“Solo traveling?!” Eyes and mouth wide open, three women stare at me at a networking mixer. All of them are successful entrepreneurs, power ladies in every sense, who have kicked the one or the other challenge in the butt on the way to the top. Yet, this phrase very obviously still lets chills run down their spine. I nod and have to smile when confessing that I actually like solo traveling better than traveling with others, except for very few friends. “Really? Oh, how I wish I could do that. I just can’t be alone. What’s your secret?”
It is the one question I get asked in almost every conversation around both my travels and my lifestyle choices, by both men and women. What’s the secret? How do I manage to travel on my own? Why am I single? How do I not feel alone and awkward at a restaurant sitting by myself? How do I not get bored running the streets solo, not anxious without someone to fall back on, not scared to be by myself? And most importantly, how do I not feel incredibly alone in the evenings, looking at the moon melancholically, with a glass of red, thinking about life, love and all the things that matter?
Admit it. That’s the picture that comes to mind for many when thinking about riding solo, especially being an extrovert. Fun fact first. In every single personality test that I took over the years, I was always right in the middle of the spectrum between introvert and extrovert. A so called ambivert. At first I had trouble understanding what this meant. Indeed, I get a lot of energy from the people around me. But what is the introvert in me?
The one phrase that caught me when reading up on a Fast Company article on the double nature of ambiverts was this: “For introverts, to be alone with our thoughts is as restorative as sleeping, as nourishing as eating.” Bingo! I can’t explain it better than this! But are introverts better at solo traveling? Well, no, they’re not. But one thing might be easier for them to realize: The path to happy solo traveling lies within! It’s the answer to a very simple question, and it has everything to do with personal development.
Do you like “being you” enough to hang out with yourself, and yourself only? And if not, how do you change that?
Don’t think I’ve always been like this. Doing a solo vacation was an impossible thought 5 years ago, and if someone told me I would be doing what I’m doing this year, I would’ve straight out laughed at them. But after having gone through some changes in the past few years, I now believe that the feeling of not being comfortable hanging out with yourself can only have the following three reasons.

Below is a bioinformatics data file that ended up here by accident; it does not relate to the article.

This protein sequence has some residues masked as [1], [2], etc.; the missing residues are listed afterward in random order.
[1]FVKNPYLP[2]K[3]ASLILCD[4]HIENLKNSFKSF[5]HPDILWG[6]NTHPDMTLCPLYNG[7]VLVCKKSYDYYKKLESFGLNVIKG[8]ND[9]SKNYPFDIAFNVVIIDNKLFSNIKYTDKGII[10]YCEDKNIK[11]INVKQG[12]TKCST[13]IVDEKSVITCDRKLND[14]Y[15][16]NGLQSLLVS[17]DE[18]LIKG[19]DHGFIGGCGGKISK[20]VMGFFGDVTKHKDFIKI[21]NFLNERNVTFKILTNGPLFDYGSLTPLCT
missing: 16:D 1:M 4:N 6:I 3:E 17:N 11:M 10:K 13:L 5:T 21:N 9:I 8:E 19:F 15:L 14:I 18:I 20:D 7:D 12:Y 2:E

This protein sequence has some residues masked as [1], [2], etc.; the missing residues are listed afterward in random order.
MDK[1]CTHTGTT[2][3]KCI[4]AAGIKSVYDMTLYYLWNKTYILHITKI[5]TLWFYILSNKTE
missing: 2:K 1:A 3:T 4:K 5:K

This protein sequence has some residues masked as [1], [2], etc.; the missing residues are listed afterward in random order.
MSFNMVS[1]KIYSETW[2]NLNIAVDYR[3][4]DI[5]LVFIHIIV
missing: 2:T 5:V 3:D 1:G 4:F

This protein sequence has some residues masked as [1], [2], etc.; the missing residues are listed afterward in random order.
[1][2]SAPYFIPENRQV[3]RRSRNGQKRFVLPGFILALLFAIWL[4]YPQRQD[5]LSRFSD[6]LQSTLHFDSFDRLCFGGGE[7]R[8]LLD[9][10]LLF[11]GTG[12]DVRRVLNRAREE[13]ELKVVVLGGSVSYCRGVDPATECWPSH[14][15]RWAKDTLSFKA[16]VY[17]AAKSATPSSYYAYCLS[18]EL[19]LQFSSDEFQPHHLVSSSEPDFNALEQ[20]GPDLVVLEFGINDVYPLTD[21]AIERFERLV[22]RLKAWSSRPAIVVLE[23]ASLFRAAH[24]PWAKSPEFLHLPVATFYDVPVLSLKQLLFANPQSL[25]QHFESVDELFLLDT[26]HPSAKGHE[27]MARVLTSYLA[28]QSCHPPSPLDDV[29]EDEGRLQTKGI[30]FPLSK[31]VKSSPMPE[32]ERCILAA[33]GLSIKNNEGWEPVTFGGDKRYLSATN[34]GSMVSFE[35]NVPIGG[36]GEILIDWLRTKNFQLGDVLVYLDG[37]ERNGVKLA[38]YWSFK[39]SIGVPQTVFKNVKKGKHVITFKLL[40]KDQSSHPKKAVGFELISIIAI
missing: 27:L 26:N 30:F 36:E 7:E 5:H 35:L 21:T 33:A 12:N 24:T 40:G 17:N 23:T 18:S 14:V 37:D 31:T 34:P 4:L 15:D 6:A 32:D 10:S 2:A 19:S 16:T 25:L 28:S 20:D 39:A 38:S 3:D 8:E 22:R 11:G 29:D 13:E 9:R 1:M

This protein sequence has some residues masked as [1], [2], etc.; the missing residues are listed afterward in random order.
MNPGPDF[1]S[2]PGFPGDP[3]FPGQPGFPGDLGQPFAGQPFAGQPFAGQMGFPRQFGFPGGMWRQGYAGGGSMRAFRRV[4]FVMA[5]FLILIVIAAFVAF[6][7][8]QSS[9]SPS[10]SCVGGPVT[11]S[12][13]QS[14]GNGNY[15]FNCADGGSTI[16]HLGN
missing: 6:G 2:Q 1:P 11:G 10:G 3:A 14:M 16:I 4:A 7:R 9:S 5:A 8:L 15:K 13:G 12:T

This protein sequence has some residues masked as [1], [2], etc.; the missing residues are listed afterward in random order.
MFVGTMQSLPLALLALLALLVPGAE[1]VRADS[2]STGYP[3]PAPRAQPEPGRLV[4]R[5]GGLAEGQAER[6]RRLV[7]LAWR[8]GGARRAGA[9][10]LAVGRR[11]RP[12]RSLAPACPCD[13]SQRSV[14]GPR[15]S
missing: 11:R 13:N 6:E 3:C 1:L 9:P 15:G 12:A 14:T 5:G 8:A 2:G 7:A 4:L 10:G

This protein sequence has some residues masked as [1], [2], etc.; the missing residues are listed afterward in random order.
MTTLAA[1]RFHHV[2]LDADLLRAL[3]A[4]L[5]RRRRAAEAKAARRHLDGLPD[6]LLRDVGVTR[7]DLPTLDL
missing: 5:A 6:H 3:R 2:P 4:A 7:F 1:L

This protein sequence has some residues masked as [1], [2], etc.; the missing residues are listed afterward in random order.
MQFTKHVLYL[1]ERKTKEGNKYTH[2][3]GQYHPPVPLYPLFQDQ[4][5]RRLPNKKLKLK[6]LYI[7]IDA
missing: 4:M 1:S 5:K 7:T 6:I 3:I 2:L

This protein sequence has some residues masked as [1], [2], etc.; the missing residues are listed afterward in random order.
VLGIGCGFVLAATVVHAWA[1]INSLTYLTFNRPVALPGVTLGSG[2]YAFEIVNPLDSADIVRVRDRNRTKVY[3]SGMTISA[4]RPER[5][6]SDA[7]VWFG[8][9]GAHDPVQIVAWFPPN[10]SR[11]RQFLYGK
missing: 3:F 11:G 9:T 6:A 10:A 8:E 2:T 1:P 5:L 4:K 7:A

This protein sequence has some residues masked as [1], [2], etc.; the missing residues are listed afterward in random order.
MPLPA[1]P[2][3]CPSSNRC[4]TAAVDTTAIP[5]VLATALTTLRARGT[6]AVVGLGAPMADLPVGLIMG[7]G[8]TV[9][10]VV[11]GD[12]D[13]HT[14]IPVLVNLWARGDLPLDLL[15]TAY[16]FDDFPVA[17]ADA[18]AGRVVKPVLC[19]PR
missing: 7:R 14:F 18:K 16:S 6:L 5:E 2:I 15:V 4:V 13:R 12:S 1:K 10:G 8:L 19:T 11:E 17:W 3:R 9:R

- The person you have learned to believe you are exists on the outside and through others’ opinions. You define yourself through interactions with people, through how they react to you and see you, through the feedback you’re getting on your personality, your looks, your wit. A good day for you is fueled by appreciation, recognition and positive feedback. But if that is missing, the situation turns. You are fully dependent on your environment to feel good about yourself.
- You struggle being on your own simply because you don’t know yourself very well. And you’ve never really made an effort to change that. You’ve always been kept busy with things, had a lot of responsibility to carry, or just lived up to others’ expectations. You’re simply not aware of this amazing personality that is you, and that is experiencing every second and every minute of your life through your very unique eyes and perspective. So, when you pause, when you take time for yourself and are faced with your undistracted thoughts and emotions, it’s like being in a room with a complete stranger. One that you’ve never learned to like or trust.
- You just don’t like what you see when you look into the external or internal mirror. Maybe because you keep making the wrong choices. Maybe you feel like you’re not whole, or enough. Not successful enough, pretty enough or intelligent enough to be liked, loved and adored, neither by yourself or others. And likely, you can’t forgive yourself the imperfections, flaws and weaknesses that make you “you”. Your expectations are high, and you are incredibly impatient with yourself, and with anything that is not exactly who and what you want to be.
I’ll be honest with you. Without diving to deep, I can tell you that I’ve been in this place for a very long time, in a combination of all three of the above. And there’s still times when I fall back into these patterns. I didn’t like hanging out with myself back then. At all. I constantly surrounded myself with people and tended to over-attach to friends and partners, who I hoped would give me what I couldn’t give myself. Who I expected to just magically fill the cracks that I didn’t dare to look at on my own. Who would love me and make me feel good about myself.